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Due To COVID-19 Concerns, Cuba Will Isolate Visitors From Main Island Population

HAVANA -— With the coronavirus waning in Cuba, the government plans to restart its tourism industry by sending visitors to five narrow islands that will offer all-inclusive vacations and keep foreigners isolated from the rest of the nation.

The state-run system, which debuted last week, is designed to reopen a vital source of economic activity without reintroducing the virus to the country of 11 million people, where new cases have dwindled to just a handful a day.

Women wearing masks to curb the spread of the new coronavirus chat on a corner in Old Havana, one using a piece of styrofoam to shade herself, in Havana, Cuba, Tuesday, June 23, 2020. All of Cuba has moved to phase one with the exception of Havana, the capital of 2 million people where the small number of new daily cases of COVID-19 has been concentrated. (AP Photo/Ismael Francisco)

Tourists will take charter flights to the islands or to central Cuba, where they will take tests to detect the virus. Those who are negative will proceed straight to their hotels or get on a bus going directly through mainland Cuba to one of the low-lying, sandy keys that are connected to the northern coast by bridges or ferries, according to recent government statements.

Anyone who tests positive will be “isolated,” presumably some combination of being quarantined and sent back home, though the details remain unclear.

Hotel maintenance worker Elgis Moreno is reflected on a mirror as he paints a room at the Capri Hotel, during a lockdown affecting tourism to curb the spread of the new coronavirus in Havana, Cuba, Wednesday, June 17, 2020. Foreign hospitality companies that manage most of the better hotels say they are hopeful to see tourists return at the latter stages of the country’s opening plan, and Cuba says more normal tourism will return to the island by phase 3 with near-universal mask-wearing, social distancing, and COVID-19 tests for arriving travelers. (AP Photo/Ismael Francisco)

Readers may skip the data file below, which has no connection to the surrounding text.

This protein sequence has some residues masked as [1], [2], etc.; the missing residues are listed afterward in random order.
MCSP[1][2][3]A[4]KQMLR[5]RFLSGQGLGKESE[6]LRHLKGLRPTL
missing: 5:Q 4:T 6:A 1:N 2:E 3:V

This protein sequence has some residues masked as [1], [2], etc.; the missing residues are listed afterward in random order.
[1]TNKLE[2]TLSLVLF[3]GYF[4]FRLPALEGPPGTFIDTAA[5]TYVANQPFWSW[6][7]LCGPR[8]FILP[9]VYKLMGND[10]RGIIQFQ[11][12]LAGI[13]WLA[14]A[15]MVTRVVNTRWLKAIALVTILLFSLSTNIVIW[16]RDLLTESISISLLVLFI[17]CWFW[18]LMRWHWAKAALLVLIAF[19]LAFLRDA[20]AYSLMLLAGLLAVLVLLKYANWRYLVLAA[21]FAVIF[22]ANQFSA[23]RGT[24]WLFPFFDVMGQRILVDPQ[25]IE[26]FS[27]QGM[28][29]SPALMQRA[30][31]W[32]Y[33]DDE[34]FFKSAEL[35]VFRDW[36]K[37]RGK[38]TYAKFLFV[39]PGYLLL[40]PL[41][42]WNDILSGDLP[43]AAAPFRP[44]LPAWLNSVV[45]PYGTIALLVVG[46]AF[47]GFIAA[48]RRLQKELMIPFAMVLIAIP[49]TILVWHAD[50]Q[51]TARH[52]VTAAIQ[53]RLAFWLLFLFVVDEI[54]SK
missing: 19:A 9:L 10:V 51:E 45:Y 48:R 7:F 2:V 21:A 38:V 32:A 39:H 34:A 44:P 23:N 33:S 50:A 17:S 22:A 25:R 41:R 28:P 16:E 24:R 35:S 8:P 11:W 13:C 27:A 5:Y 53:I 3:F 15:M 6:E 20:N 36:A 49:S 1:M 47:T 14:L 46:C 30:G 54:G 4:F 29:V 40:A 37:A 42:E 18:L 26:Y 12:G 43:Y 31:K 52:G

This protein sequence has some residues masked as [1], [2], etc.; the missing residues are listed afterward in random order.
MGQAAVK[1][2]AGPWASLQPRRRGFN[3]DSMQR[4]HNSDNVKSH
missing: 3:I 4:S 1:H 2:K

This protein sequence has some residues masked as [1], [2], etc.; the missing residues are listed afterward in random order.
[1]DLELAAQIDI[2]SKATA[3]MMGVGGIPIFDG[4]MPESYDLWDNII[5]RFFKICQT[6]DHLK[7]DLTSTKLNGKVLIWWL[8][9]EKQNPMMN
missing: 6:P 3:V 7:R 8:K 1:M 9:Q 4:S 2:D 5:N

Many other Caribbean islands are reopening to tourists and imposing testing on new arrivals. But none has adopted a plan like Cuba’s that separates tourists almost entirely from the general population.

Tourist buses to the resorts will be prohibited from making stops along the way, and police officers will be assigned to each bus to enforce the rule. Visitors will not be allowed to rent cars or take trips outside the fenced-in coastal resort areas.

A Christ statue stands without tourists milling about, amid a lockdown affecting tourism to curb the spread of the COVID-19 pandemic in Havana, Cuba, Thursday, June 18, 2020. For state-run tourism, Cuba’s success so far in controlling the coronavirus is becoming part of some companies’ marketing plans. (AP Photo/Ismael Francisco)

There is no indication that tourists will immediately start to arrive. Canada, Cuba’s biggest source of visitors, remains closed to nonessential travel until further notice. European countries also have strict travel rules in place.

Like other Caribbean islands, Cuba is highly dependent on tourism. It earned an estimated $4.1 billion from 4.2 million tourist visits last year, around 10 percent of gross domestic product, although the island’s finances are highly opaque due to government secrecy and an unusual system of two currencies, neither of which holds value outside Cuba.

People venture outdoors wearing masks as a precaution amid the worldwide spread of the new coronavirus in Havana, Cuba, Thursday, June 18, 2020. All of Cuba has moved to phase one with the exception of Havana, the capital of 2 million people where the small number of new daily cases has been concentrated. (AP Photo/Ismael Francisco)

After years of almost zero growth, the shutdown of international flights in March pushed Cuba into its most severe shortages and economic stagnation in many years, with long lines forming for basic products. A report from the Economic Commission on Latin America predicted a 3% to 5% drop in GDP for Cuba this year after years of stagnant growth that rarely topped 1%.

Commerce, transportation and public spaces have been shut down almost completely for three months. The shutdown, combined with health monitoring and virus testing, has virtually eliminated COVID-19 in Cuba. With more than 2,000 tests performed daily, the number of new cases emerging each day has been fewer than 10, and often less than five, for several weeks.